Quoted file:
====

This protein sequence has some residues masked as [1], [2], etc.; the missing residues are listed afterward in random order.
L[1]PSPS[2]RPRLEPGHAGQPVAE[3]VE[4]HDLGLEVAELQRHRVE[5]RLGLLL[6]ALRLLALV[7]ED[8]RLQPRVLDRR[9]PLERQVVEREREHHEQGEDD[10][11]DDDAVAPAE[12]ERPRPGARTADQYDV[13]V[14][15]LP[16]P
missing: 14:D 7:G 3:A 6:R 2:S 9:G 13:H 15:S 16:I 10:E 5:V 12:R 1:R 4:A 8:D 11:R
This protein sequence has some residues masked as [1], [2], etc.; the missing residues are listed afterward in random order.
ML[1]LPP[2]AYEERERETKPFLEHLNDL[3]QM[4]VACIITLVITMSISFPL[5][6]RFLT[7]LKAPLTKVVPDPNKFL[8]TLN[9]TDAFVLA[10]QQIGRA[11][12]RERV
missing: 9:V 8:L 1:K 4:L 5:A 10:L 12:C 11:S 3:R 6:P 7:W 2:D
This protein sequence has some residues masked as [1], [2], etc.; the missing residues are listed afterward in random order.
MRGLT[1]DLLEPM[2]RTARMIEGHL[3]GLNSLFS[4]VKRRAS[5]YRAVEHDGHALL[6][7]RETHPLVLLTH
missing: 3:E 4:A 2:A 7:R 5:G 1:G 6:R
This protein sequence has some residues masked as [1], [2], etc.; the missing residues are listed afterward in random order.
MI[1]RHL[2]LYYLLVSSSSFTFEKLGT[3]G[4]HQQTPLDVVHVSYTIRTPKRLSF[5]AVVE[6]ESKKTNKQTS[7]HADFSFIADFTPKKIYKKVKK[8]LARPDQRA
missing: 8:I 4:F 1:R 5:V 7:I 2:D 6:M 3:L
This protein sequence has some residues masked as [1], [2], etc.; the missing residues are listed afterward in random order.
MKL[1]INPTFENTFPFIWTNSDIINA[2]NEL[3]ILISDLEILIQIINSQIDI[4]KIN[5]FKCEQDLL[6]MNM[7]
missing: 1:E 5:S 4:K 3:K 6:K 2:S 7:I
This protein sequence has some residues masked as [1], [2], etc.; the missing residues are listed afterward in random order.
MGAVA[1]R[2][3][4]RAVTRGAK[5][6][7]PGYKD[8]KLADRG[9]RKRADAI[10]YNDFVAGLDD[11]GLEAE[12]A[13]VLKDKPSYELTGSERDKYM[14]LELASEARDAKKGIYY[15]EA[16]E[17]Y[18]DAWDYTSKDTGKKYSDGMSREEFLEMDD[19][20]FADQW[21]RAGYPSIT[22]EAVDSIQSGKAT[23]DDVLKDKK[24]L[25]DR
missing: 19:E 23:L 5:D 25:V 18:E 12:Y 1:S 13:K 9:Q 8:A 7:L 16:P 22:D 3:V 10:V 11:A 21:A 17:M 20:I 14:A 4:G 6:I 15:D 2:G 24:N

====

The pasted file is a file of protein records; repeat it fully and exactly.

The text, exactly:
This protein sequence has some residues masked as [1], [2], etc.; the missing residues are listed afterward in random order.
L[1]PSPS[2]RPRLEPGHAGQPVAE[3]VE[4]HDLGLEVAELQRHRVE[5]RLGLLL[6]ALRLLALV[7]ED[8]RLQPRVLDRR[9]PLERQVVEREREHHEQGEDD[10][11]DDDAVAPAE[12]ERPRPGARTADQYDV[13]V[14][15]LP[16]P
missing: 14:D 7:G 3:A 6:R 2:S 9:G 13:H 15:S 16:I 10:E 5:V 12:R 1:R 4:A 8:D 11:R
This protein sequence has some residues masked as [1], [2], etc.; the missing residues are listed afterward in random order.
ML[1]LPP[2]AYEERERETKPFLEHLNDL[3]QM[4]VACIITLVITMSISFPL[5][6]RFLT[7]LKAPLTKVVPDPNKFL[8]TLN[9]TDAFVLA[10]QQIGRA[11][12]RERV
missing: 9:V 8:L 1:K 4:L 5:A 10:L 12:C 11:S 3:R 6:P 7:W 2:D
This protein sequence has some residues masked as [1], [2], etc.; the missing residues are listed afterward in random order.
MRGLT[1]DLLEPM[2]RTARMIEGHL[3]GLNSLFS[4]VKRRAS[5]YRAVEHDGHALL[6][7]RETHPLVLLTH
missing: 3:E 4:A 2:A 7:R 5:G 1:G 6:R
This protein sequence has some residues masked as [1], [2], etc.; the missing residues are listed afterward in random order.
MI[1]RHL[2]LYYLLVSSSSFTFEKLGT[3]G[4]HQQTPLDVVHVSYTIRTPKRLSF[5]AVVE[6]ESKKTNKQTS[7]HADFSFIADFTPKKIYKKVKK[8]LARPDQRA
missing: 8:I 4:F 1:R 5:V 7:I 2:D 6:M 3:L
This protein sequence has some residues masked as [1], [2], etc.; the missing residues are listed afterward in random order.
MKL[1]INPTFENTFPFIWTNSDIINA[2]NEL[3]ILISDLEILIQIINSQIDI[4]KIN[5]FKCEQDLL[6]MNM[7]
missing: 1:E 5:S 4:K 3:K 6:K 2:S 7:I
This protein sequence has some residues masked as [1], [2], etc.; the missing residues are listed afterward in random order.
MGAVA[1]R[2][3][4]RAVTRGAK[5][6][7]PGYKD[8]KLADRG[9]RKRADAI[10]YNDFVAGLDD[11]GLEAE[12]A[13]VLKDKPSYELTGSERDKYM[14]LELASEARDAKKGIYY[15]EA[16]E[17]Y[18]DAWDYTSKDTGKKYSDGMSREEFLEMDD[19][20]FADQW[21]RAGYPSIT[22]EAVDSIQSGKAT[23]DDVLKDKK[24]L[25]DR
missing: 19:E 23:L 5:D 25:V 18:E 12:Y 1:S 13:K 9:Q 8:A 7:L 16:P 22:D 3:V 10:V 11:A 21:A 17:M 20:I 14:A 4:G 6:I 15:D 2:G 24:N